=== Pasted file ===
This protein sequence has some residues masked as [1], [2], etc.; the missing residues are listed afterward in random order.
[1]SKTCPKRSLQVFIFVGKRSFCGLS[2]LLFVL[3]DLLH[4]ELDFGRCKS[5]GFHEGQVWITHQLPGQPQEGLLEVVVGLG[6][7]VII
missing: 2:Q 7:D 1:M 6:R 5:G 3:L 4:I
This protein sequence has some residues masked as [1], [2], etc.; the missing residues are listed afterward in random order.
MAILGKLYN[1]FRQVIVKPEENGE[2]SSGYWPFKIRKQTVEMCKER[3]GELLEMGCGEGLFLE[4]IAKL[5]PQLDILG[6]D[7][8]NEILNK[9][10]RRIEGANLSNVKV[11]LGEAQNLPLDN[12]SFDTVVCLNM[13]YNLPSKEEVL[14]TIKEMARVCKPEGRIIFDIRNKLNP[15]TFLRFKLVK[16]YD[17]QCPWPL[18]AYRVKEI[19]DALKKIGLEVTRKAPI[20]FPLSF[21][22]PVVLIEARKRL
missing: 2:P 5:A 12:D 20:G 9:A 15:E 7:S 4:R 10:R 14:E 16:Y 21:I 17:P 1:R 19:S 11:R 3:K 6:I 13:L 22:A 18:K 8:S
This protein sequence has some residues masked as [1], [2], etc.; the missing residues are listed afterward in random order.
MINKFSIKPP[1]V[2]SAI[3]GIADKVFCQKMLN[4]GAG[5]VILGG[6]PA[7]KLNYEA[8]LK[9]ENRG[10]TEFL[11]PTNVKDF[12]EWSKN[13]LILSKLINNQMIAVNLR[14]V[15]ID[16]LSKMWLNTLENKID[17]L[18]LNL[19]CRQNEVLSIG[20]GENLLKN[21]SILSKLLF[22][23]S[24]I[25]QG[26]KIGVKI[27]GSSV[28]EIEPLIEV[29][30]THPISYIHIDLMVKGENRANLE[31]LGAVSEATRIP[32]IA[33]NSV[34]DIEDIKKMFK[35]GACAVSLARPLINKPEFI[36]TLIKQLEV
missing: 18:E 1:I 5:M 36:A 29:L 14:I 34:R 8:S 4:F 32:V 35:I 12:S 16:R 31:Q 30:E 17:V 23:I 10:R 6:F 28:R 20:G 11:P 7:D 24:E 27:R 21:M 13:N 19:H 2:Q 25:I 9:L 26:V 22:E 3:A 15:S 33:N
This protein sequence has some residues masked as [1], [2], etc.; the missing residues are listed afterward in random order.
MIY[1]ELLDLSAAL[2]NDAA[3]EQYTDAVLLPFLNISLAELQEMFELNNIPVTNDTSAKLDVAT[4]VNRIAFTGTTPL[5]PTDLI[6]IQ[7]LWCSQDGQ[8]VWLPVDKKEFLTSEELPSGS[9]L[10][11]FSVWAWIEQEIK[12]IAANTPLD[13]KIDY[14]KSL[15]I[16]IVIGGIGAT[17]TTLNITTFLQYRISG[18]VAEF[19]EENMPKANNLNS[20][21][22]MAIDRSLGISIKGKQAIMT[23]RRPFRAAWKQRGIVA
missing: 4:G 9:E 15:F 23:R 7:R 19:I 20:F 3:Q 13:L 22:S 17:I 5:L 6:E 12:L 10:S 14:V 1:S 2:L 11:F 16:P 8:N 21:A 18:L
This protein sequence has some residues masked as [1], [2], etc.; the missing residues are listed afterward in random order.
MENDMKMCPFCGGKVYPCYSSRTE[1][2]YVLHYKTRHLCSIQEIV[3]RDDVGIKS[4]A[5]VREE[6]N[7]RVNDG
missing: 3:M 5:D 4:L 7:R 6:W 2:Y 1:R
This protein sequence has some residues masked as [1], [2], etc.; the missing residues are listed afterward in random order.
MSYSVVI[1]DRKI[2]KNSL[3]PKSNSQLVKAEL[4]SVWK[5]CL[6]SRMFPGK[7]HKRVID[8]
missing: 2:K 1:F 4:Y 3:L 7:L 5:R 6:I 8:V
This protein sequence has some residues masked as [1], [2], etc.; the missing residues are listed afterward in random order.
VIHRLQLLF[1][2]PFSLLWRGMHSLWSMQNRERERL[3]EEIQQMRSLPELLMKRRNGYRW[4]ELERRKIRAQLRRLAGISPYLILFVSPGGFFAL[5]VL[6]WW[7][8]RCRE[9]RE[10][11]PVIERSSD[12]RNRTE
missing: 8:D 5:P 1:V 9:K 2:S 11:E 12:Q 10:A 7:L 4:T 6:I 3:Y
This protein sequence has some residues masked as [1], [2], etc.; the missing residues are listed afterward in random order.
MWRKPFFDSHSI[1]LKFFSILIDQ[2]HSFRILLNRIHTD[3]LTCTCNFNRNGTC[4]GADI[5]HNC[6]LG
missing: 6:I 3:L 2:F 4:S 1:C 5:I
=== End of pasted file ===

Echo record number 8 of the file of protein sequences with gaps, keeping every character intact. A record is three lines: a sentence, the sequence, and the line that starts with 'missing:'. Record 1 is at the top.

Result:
This protein sequence has some residues masked as [1], [2], etc.; the missing residues are listed afterward in random order.
MWRKPFFDSHSI[1]LKFFSILIDQ[2]HSFRILLNRIHTD[3]LTCTCNFNRNGTC[4]GADI[5]HNC[6]LG
missing: 6:I 3:L 2:F 4:S 1:C 5:I